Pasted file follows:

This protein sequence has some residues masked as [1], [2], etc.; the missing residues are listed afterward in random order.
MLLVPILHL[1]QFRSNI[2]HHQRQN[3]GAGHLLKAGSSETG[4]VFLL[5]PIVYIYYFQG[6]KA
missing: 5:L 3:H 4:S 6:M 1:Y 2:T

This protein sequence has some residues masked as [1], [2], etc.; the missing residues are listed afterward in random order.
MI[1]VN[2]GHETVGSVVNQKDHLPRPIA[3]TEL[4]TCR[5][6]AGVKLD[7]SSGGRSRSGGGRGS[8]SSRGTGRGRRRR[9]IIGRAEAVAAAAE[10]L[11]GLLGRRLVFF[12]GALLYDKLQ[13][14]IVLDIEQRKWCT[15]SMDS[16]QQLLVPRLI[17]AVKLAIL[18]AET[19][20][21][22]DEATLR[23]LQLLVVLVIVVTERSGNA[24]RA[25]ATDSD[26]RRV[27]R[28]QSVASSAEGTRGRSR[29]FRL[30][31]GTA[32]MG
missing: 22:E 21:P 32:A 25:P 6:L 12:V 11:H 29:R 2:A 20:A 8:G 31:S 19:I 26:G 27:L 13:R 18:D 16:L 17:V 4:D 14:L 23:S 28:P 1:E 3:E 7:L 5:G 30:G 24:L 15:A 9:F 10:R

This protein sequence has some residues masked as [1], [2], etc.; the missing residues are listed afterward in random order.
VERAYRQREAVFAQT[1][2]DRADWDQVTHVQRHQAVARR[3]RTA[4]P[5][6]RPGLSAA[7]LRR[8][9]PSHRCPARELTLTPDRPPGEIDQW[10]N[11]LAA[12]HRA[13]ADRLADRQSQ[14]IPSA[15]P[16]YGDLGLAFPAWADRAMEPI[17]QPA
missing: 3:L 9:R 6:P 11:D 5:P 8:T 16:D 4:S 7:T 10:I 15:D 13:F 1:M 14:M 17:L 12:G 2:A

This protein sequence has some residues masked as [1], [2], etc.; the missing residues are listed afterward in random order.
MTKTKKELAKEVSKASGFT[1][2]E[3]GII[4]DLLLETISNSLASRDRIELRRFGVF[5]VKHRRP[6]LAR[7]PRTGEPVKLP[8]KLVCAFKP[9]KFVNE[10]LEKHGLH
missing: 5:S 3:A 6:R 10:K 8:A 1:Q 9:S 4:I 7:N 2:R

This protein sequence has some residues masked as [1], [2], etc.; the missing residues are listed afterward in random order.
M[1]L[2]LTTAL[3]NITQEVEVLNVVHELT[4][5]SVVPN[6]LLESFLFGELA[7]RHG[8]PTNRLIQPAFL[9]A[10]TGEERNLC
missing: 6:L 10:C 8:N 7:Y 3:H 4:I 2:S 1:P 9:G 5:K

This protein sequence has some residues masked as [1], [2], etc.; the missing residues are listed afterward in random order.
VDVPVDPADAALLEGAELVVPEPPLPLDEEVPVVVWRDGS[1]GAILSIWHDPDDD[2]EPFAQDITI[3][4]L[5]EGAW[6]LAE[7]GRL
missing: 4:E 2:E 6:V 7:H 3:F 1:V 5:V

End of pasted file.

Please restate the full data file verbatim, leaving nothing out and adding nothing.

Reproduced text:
This protein sequence has some residues masked as [1], [2], etc.; the missing residues are listed afterward in random order.
MLLVPILHL[1]QFRSNI[2]HHQRQN[3]GAGHLLKAGSSETG[4]VFLL[5]PIVYIYYFQG[6]KA
missing: 5:L 3:H 4:S 6:M 1:Y 2:T

This protein sequence has some residues masked as [1], [2], etc.; the missing residues are listed afterward in random order.
MI[1]VN[2]GHETVGSVVNQKDHLPRPIA[3]TEL[4]TCR[5][6]AGVKLD[7]SSGGRSRSGGGRGS[8]SSRGTGRGRRRR[9]IIGRAEAVAAAAE[10]L[11]GLLGRRLVFF[12]GALLYDKLQ[13][14]IVLDIEQRKWCT[15]SMDS[16]QQLLVPRLI[17]AVKLAIL[18]AET[19][20][21][22]DEATLR[23]LQLLVVLVIVVTERSGNA[24]RA[25]ATDSD[26]RRV[27]R[28]QSVASSAEGTRGRSR[29]FRL[30][31]GTA[32]MG
missing: 22:E 21:P 32:A 25:P 6:L 12:V 11:H 29:R 2:A 20:A 8:G 31:S 19:I 26:G 27:L 13:R 18:D 16:L 17:V 4:D 14:L 23:S 28:P 1:E 3:E 7:L 5:G 30:G 24:L 15:A 9:F 10:R

This protein sequence has some residues masked as [1], [2], etc.; the missing residues are listed afterward in random order.
VERAYRQREAVFAQT[1][2]DRADWDQVTHVQRHQAVARR[3]RTA[4]P[5][6]RPGLSAA[7]LRR[8][9]PSHRCPARELTLTPDRPPGEIDQW[10]N[11]LAA[12]HRA[13]ADRLADRQSQ[14]IPSA[15]P[16]YGDLGLAFPAWADRAMEPI[17]QPA
missing: 3:L 9:R 6:P 11:D 5:P 8:T 16:D 4:S 7:T 10:I 15:D 13:F 1:M 14:M 17:L 12:G 2:A

This protein sequence has some residues masked as [1], [2], etc.; the missing residues are listed afterward in random order.
MTKTKKELAKEVSKASGFT[1][2]E[3]GII[4]DLLLETISNSLASRDRIELRRFGVF[5]VKHRRP[6]LAR[7]PRTGEPVKLP[8]KLVCAFKP[9]KFVNE[10]LEKHGLH
missing: 5:S 3:A 6:R 10:K 8:A 1:Q 9:S 4:I 7:N 2:R

This protein sequence has some residues masked as [1], [2], etc.; the missing residues are listed afterward in random order.
M[1]L[2]LTTAL[3]NITQEVEVLNVVHELT[4][5]SVVPN[6]LLESFLFGELA[7]RHG[8]PTNRLIQPAFL[9]A[10]TGEERNLC
missing: 6:L 10:C 8:N 7:Y 3:H 4:I 2:S 1:P 9:G 5:K

This protein sequence has some residues masked as [1], [2], etc.; the missing residues are listed afterward in random order.
VDVPVDPADAALLEGAELVVPEPPLPLDEEVPVVVWRDGS[1]GAILSIWHDPDDD[2]EPFAQDITI[3][4]L[5]EGAW[6]LAE[7]GRL
missing: 4:E 2:E 6:V 7:H 3:F 1:V 5:V